WEST END, N.C. -- As fanfare surrounds the reopening of the brand new Pinehurst No. 2 restored by Bill Coore and Ben Crenshaw, just four miles away, a new golf club is going about its business quietly: Dormie Club .
Coore & Crenshaw were plotting this Carolina Sandhills-area course out before making their way to revamp No. 2. Opened since May 2010, Dormie is a fine addition to the Carolina Sandhills' top shelf, even if few of the many golfers who come here know they're allowed to play it.
For the foreseeable future, part of the club's grassroots marketing philosophy is to welcome public tee times. Rates are $200 with a cart and forecaddie or $220 walking with a caddie.
Dormie Club founder Robert Hansen (a member of Merion and the R&A) had a goal "to create a high-quality property for golf that features world-class details and service without overbuilt facilities that require high annual fees, a large staff and high operating expenses."
Arrive at the club today, and you won't see much overhead. There is a temporary clubhouse with a bare-bones pro shop, changing area and bar in a 2,500-square-foot building that used to be a hunting lodge.
Make no mistake, golf is the centerpiece of a planned, 1,028-acre residential community with 228 single-family lots. But plans are such that you won't be able to see hardly anything but rolling hills, sand and trees when you're on the golf course.
Dormie Club: How the golf course plays
Any great members course should have a design that can play a lot of different ways, and those who repeatedly play Dormie Club shouldn't get bored of it for a lifetime.
The large, rolling greens, which run at a 10 on the stimpmeter, are expected to always play fast and firm. Many greens have a lot of different areas for pin placements both easy and devilish. The green complexes are Dormie Club's strong suit.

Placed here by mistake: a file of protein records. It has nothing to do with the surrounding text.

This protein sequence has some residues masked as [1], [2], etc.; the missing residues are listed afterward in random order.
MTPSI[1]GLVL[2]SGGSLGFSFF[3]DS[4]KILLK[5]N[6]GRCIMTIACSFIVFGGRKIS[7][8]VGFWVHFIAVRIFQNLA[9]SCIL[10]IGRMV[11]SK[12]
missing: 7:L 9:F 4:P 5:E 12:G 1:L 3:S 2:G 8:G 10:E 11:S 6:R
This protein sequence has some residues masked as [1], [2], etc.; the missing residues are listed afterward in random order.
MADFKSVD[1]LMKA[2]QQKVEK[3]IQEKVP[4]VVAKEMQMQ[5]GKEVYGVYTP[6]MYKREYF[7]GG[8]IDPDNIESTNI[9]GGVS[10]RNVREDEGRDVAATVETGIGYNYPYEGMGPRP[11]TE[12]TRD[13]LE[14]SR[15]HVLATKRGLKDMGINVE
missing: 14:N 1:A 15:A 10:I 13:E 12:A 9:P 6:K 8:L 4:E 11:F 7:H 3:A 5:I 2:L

"Sixteen holes have the option of flying it to the pin or landing it short," said Paul Oglesby, head golf professional at Dormie Club. "The greens have nice movement to them. There are so many options around them."
The club won't plan on over-seeding its course in the winter like most Carolina courses. Rather, it will be a dormant brown hue, similar in look to a baked-out British isles links, and it should play similarly firm, too.
"The idea is that if mother nature cooperates," said Olgesby, "it will play like the British Open."
Seeing the course in early April, you could be fooled into thinking these fairways aren't bermuda at all, given their hue and rumbling playability.
Amongst the 309 acres for the golf course is about 100 feet of elevation change. All things funnel down towards Cole's Lake, a little postcard of a watering hole, which comes into play on perhaps the course's finest hole, the long, tumbling, par-4 fifth hole that finishes right beside the lake. The sixth hole tees off across it and runs along the lake most of the way.
What goes down must come back up, and the 17th hole, a long par 5 with an elevated green at the top of a hill, is highlighted by a huge waste bunker that stares you right in the face, warning you not-so politely to hit your approach shot with caution.
Dormie Club: The verdict
Call it "Bandon Trails East" if you'd like, and it wouldn't be too far off.
All-natural Dormie Club plays somewhat similar to the Coore-Crenshaw Pacific Northwest gem, with tall pines lining wide fairways bordered by sandy waste areas. Dormie Club, at just less than 7,000 yards and a 140 slope, should play a little longer and more challenging.
Those who like the non-residential, wide-open feel of Pinehurst No. 8 will feel right at home at Dormie Club. As long as this course books public tee times, good players will want to factor it into their must-play list, along with Pinehurst Resort's 2, 4 and 8, Pine Needles and Tobacco Road, among others.
There are a wide variety of membership and housing options available to both local and international members at Dormie Club. Those curious should check out DormieClub.com.